I do have to give some shout-outs if that’s ok. My uncle David Bach, my friend Natalie Ruybal did the cover art…all the photo editing…her Instagram is really great, you should follow it @_nataloaf_. Clay Rodgers, obviously, for agreeing to work on this crazy project, because we were not in the same place at all, he was in Santa Barbara and I was in L.A., so he made everything in Logic and I found a way to put it in ProTools. It was really a good time for us!

A: And you said that you’re hoping to release another album eventually?

JH: Yeah. I mean obviously I have to graduate first. I’m looking at doing this last semester sort of a very much less involved project with my friends because I feel like it’s sort of my last semester to do projects musically with my friends. But the main thing is, this last EP, I called it Introduction [No. A]…also I did the make-up myself but…yeah, so Intro [No. A] was sort of supposed to be that, like an intro into my sad gay life, and I was thinking about if I do another EP—that was so much fun, I’d love to release another one in the next year—what should it sound like, what should I do? And I was like, literally, my first idea was to make another EP, call it the Blue Sides, and make it even sadder and gayer. I think maybe there’s a place for…I mean obviously not everything’s sad and gay, but right now I’m pretty sad and gay so you gotta go for it while the iron’s hot, while the depression comes, before I move out of the snow…so I was thinking more ballad-y, poppy stuff.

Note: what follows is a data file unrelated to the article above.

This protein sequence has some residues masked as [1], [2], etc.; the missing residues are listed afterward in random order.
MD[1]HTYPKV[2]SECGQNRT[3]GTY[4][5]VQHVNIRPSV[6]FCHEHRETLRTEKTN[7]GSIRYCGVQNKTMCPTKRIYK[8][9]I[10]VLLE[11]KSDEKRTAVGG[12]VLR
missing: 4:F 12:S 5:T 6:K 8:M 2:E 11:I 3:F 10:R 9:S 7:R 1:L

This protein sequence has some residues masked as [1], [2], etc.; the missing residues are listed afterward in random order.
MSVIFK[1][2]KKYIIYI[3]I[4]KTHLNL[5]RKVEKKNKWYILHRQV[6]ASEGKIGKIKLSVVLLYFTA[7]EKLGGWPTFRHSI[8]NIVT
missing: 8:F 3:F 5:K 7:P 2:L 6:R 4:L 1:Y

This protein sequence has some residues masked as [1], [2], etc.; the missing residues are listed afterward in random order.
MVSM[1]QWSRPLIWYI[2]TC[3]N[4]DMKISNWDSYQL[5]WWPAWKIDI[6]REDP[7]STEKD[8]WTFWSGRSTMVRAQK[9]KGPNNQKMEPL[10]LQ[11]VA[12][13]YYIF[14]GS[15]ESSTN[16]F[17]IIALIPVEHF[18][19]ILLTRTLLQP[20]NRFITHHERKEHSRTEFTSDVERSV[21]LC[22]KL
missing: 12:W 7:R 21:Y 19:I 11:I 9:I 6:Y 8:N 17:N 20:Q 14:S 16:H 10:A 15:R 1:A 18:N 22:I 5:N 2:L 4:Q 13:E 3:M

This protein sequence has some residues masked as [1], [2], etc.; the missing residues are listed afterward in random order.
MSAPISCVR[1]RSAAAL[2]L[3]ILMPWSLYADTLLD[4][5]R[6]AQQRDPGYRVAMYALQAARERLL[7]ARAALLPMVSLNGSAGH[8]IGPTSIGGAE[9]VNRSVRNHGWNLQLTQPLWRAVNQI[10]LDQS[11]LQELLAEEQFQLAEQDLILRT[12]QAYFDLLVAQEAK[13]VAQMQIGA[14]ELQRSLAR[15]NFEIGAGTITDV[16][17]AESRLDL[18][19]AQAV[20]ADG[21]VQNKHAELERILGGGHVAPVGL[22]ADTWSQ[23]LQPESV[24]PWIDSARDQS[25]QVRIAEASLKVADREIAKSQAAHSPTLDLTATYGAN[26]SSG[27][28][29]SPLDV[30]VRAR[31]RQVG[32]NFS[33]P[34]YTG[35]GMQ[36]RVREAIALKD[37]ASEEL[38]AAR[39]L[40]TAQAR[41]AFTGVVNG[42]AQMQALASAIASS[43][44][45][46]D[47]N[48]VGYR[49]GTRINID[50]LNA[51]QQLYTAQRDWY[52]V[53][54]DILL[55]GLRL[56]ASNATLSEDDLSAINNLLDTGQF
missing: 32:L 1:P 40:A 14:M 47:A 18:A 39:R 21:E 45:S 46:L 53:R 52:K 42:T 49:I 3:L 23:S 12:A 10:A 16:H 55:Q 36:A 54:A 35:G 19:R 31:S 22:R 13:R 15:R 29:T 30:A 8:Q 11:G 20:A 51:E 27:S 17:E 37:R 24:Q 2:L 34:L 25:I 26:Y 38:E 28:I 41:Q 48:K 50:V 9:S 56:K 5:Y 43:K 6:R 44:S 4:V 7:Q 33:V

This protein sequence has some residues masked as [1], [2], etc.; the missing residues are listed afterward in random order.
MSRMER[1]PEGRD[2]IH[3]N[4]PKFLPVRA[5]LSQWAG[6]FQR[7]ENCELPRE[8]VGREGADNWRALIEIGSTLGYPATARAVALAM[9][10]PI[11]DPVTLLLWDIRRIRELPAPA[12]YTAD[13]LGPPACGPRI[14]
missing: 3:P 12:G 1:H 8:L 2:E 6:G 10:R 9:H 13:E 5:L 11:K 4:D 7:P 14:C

Introduction [No. A] is available on Spotify, Apple Music, and other platforms.


This interview has been edited for clarity and length.


Dani Smotrich-Barr can be reached at dsmotrichbar@wesleyan.edu.

Comments are closed